Bihar in ‘high spirits’ despite dry law

Bihar in ‘high spirits’ despite dry law

A few days after prohibition in Bihar was enforced on April 5, 2016, 40-year-old Himanshu Prasad, a private sector employee, would drive in his Maruti Swift to Hazaribagh in Jharkhand every weekend. Not for the pleasure of driving, but he made the 250-km journey (one way) to ‘quench his thirst’.

While making Bihar a dry state, the Nitish Kumar regime had brought in a stringent law: one would face a jail sentence of 5-10 years for consumption of liquor, besides a penalty of Rs 10 lakh.

So, the best option for people like Himanshu was to travel to Jharkhand and enjoy a drink. But all this is a thing of the past. Nowadays, the likes of Himanshu, instead of spending on fuel, prefer to make a phone call for home delivery of liquor. Of course, it comes at a huge premium. But who cares if it saves the time, money and energy involved in visiting a neighbouring state just to gulp a few glasses of drinks.

“I know of a colleague who would travel by train from Patna to Deogarh (in Jharkhand), a four-hour run by any express mail, to have his drinks and return. This was in 2016. As time passed, more and more liquor, be it country-made or Indian-made foreign liquor (IMFL), were available throughout Bihar, at almost double or triple the maximum retail price, depending on the brand,” says Himanshu.

Officer’s choice

At every public meeting, Nitish shouts from the roof-top that he has successfully enforced prohibition, but he, too, knows that right from his senior officers to a plumber/electrician, everyone gets his quota of drinks every day, at  a heavy premium. Rather, prohibition has given rise to a new set of criminals in Bihar – the lure of lucre has turned school and college students into liquor couriers.

“In theory, the enforcement of prohibition looks appealing. But see the side-effects. The focus of police, in the last two years, has shifted from controlling crime to enforcement of the dry law,” an IPS officer, who wished not be identified, told Deccan Herald.

To buttress his point, he cites the number of raids and arrests made. “Over 5.6 lakh liquor-related raids have been conducted in the  state since April 2016. Around 89,000 FIRs have been lodged for consumption of liquor or smuggling of banned product. And, till May 2018, over 1.5 lakh persons have been arrested for violating prohibition,” he said.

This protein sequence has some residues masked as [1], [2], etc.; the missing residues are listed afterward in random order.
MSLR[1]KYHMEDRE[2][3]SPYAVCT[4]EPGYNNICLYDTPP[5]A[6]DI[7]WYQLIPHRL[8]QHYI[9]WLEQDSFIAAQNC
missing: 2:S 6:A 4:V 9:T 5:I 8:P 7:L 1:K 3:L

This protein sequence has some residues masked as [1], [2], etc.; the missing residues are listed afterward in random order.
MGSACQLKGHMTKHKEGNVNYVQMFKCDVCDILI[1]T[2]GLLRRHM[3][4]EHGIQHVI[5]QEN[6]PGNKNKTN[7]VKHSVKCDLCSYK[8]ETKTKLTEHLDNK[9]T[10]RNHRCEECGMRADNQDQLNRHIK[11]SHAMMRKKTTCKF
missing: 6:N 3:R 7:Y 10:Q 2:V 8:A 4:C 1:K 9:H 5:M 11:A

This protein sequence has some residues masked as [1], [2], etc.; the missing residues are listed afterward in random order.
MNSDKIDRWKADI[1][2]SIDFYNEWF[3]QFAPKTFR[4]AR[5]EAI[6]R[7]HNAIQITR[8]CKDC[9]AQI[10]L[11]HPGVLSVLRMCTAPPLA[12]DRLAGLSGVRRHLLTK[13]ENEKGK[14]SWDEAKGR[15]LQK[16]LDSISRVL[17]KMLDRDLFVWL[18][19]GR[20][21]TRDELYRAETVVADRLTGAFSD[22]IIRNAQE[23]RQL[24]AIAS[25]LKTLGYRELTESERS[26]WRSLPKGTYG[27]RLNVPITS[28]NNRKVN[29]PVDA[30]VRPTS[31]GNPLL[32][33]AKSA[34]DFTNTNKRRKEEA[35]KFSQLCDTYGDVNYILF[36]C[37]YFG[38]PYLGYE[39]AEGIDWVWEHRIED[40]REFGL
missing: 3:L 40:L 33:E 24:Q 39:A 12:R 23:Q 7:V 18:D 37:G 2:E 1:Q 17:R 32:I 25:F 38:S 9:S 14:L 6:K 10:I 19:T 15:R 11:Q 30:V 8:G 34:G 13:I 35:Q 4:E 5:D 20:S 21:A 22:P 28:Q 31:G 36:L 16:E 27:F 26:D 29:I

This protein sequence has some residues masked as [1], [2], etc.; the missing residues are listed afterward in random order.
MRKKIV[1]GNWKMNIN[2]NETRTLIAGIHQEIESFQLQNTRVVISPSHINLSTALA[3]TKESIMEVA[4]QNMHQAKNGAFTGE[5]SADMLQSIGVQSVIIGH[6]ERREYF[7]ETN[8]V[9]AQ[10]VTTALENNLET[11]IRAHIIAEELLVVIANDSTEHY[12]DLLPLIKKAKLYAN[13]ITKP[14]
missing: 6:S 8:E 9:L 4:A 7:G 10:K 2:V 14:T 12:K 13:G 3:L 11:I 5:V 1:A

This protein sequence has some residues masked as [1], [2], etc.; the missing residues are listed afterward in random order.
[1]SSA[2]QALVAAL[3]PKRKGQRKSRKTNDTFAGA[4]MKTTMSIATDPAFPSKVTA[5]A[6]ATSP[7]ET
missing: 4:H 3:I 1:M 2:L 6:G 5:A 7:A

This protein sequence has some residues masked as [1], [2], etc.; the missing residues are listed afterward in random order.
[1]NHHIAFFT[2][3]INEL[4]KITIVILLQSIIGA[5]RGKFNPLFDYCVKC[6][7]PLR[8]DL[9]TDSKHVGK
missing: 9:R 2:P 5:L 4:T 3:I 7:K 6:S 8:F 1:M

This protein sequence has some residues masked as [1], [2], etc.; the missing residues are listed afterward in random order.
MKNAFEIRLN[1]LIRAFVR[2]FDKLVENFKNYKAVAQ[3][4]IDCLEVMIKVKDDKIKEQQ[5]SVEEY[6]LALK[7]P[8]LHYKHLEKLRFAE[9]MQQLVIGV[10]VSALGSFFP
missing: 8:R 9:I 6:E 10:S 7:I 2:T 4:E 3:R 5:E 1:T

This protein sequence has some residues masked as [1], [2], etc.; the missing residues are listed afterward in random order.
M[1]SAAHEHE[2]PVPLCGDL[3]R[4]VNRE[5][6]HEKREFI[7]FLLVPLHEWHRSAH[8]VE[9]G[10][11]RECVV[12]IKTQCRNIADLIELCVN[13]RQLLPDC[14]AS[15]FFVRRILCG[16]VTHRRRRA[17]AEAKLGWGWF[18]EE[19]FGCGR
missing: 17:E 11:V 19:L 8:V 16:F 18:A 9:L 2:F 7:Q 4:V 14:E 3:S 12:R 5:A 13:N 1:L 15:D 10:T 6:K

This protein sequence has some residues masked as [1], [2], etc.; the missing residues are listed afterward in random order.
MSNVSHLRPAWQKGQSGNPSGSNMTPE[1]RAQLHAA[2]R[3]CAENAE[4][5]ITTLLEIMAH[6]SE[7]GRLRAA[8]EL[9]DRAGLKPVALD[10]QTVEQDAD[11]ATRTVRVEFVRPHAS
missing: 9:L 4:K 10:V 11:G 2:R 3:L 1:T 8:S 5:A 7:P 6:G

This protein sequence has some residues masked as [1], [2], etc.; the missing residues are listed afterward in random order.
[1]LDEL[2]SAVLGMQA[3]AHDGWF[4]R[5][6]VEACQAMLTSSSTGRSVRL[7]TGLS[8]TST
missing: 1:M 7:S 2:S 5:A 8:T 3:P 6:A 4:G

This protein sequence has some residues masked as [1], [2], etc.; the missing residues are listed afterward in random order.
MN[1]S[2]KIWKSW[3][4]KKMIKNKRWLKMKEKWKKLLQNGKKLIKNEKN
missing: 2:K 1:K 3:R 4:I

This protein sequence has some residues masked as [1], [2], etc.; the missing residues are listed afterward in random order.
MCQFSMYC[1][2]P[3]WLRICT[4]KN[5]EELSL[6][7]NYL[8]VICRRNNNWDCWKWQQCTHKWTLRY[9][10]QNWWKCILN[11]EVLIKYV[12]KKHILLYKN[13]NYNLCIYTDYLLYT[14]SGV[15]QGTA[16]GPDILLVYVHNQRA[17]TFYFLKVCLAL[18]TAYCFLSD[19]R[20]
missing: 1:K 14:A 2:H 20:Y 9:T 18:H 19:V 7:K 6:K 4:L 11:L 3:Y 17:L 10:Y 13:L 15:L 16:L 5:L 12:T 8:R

The latest instance is the arrest of a Chinese national, only identified as Tiandong, from a guesthouse in Patna. The apprehended foreigner was in possession of two bottles of liquor when police raided his room. He was sent to jail, despite senior diplomats’ intervention.

Not a day passes when vernacular dailies are not splashed with reports of seizure of liquor from trucks carrying food grains, fruits or edibles, not to speak of thousands of small vans. “Over 23 lakh litres of IMFL and country-made liquor have been seized so far,” said veteran journalist Arun Kumar, who has written a series of reports on how fallacious prohibition in Bihar is.

One think-tank recently submitted a report that prohibition has been quite successful in the sense that people who earlier splurged on drinks now save substantial money and spent it on purchasing sweets, milk products, branded clothes, vehicles and even houses. It even reported that crimes against women have come down. Not many in Bihar agree with the findings.

“This report is complete rubbish. The fact is, liquor is easily available in Bihar. You only have to have the right contact. Public spending has increased after the implementation of Seventh Pay Commission and the hike in salaries of everyone from school teachers to anganwadi workers. Therefore, it is incorrect to relate the rise in consumption of other goods to savings on liquor. And, so far as crimes against women are concerned, the less said the better. Just go through the local newspapers to get a feel of how crimes against women have increased manifold in the last couple of years,” said a Patna University professor, preferring anonymity.

Former excise minister Shivanand Tiwary says that during his stint a decade ago, the excise revenue collection was around Rs 1,700 crore, which later rose to around Rs 5,000 crore when Nitish allowed opening of liquor shops during his 2010-15 term. “All that revenue has been lost since he took a U-turn in 2016 and enforced prohibition.”

Porous borders

It’s a double whammy. On the one hand, the state lost its major source of revenue to the tune of Rs 5,000 crore. On the other, despite prohibition, liquor is easily available.

“No force on earth can strictly enforce prohibition in Bihar because of its topography. Bihar shares a porous border with UP in the west, Nepal in north, West Bengal in east and Jharkhand in the south. It’s impossible to enforce a complete ban on liquor despite numerous raids and arrests,” conceded the senior cop.